Will Hunt was no rookie when Evanescence invited him to be their drummer. He had played in groups such as Black Label Society and Static-X, garnering him widespread acclaim.
The musician had even been asked by Motley Crue to come to their rescue when Tommy Lee succumbed to tendonitis during a tour.
Despite his chops as a drummer, Hunt found Evanescence’s classical and dramatic approach to rock music a challenge.
“I think that this is the most musical band I’ve played in,” Hunt says of Evanescence.
“I don’t even know how to explain it – the music is so unique in the way that it is delivered.
“It’s just different – I get to use a lot more dynamics in my playing.
“And on a personal level, we’re all pretty close – we’re good friends.”
Hunt was approached by Evanescence in 2007 during a crossroads in their career.
The gothic-rock band from Arkansas had sold 17 million copies of their 2003 debut record, Fallen, but internal tensions had paralysed the group.
During the recording of their second album, The Open Door, guitarist Ben Moody, keyboardist David Hodges, drummer Rocky Gray, rhythm guitarist John LeCompt and bassist Will Boyd all walked out of the band.
This left only glamourous singer and creative force Amy Lee, who enlisted new musicians to help finish the album.
Hunt stepped in to help finish The Open Door.
“When I came in I was playing someone else’s parts and trying to make sure that the integrity of the songs was intact,” Hunt says.
“Gradually, over time, I inserted myself into it.”
Initially a hired hand, Hunt wasn’t sure if he would be needed after the touring of The Open Door.
“When Troy [McLawhorn, bassist] and I joined the band, we didn’t know if we were going to make a record with Evanescence or not, because she [Lee] told us that she was going to take a little down time and get back to being her.”
But Hunt was invited to write and record the third Evanescence album in mid-2009 but the project took longer than expected.
By June 2010 the band had stopped recording and left the studio to refocus – or as Lee put it, to get their “heads into the right creative space”.
The break seemed to work because in October 2011 the band released an impressive self-titled third record – it is a colossal collision of melody and energy.
Hunt and McLawhorn were invited by Lee to be involved in the writing of the record from the ground up.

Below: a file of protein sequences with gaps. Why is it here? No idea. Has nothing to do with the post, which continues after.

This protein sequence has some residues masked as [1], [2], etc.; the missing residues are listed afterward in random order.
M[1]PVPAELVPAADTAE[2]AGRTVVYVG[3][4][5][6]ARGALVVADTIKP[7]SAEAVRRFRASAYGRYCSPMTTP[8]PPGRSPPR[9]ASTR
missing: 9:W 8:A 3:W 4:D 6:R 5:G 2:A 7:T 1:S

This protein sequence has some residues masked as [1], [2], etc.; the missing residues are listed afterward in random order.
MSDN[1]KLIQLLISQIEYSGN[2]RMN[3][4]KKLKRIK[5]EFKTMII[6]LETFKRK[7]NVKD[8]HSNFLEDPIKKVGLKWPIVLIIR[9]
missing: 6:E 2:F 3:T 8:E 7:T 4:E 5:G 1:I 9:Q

This was a big sign of trust from Lee, who had developed a reputation for being controlling in the writing process.
“It was awesome that both of us [Hunt and McLawhorn] were able to make a record, where we sat down in a room together and wrote,” Hunt says.
“That’s what I’ve always done, since high school.
“So we were really able to make this album ours.”
Hunt reveals that Lee’s initial attempt at the band’s third record was moving in an electronic direction.
“But then she decided to shift gears and do something closer to what Evanescence is,” Hunt explains.
“Some of [those songs] made it into [the third album] and we took those songs and made them ours.
“But most of the record is from the ground up.”
Working on the writing and arranging of the third album gave Hunt a chance to have a creative influence on the sound of Evanescence.
He believes his approach is noticeably different to his predecessor.
“It’s funkier, maybe?” Hunt says of his own style.
“I don’t mean Parliament funk, but it swings a little more.
“Rocky is a much different drummer than me, we come from two totally different schools.
“I’m a rock drummer, I’ve never tried to be anything else.
“I’m not a super-speed guy – I can play fast when it’s time for it, but I’ve never aspired to be like [Slipknot drummer] Joey Jordison.
“This band is really about the music and the melody and the music is a vehicle for that to travel in.
“When I do a fill or something, I try to make it really special.
“I stick to my roots – I think, ‘how would John Bonham approach something like this?’ or ‘what would Stuart Copeland do here?’.
“I just explore all my inspirations as a kid and try to incorporate them.”
Evanescence are returning to Australia this month and it will be Hunt’s maiden voyage.
“In all the bands I’ve played with, I’ve never been to Australia,” Hunt reveals.
“This will be my first trip, man.”
The drummer says that fans can expect the live shows to reflect Lee’s “theatrical” delivery and they have “an amazing light show”.
“It takes a lot to impress me with just lighting,” Hunt says.
“But we have an amazing light director for this tour and he has put together a phenomenal light show, to the point where I’m questioning if it’s actually lights because they look so cool.
“We’re playing a long set, so I don’t think anyone will leave disappointed that we didn’t play their song.
“It’s a sonic and aural spectacle, for sure.”
# Evanescence perform at Newcastle Entertainment Centre on Wednesday, March 28.
The show is all ages and tickets are available through Ticketek.
The Mercury has two double passes to giveaway. For your chance to win fill out the coupon in Thursday's paper and return it to the Mercury by noon next Wednesday.
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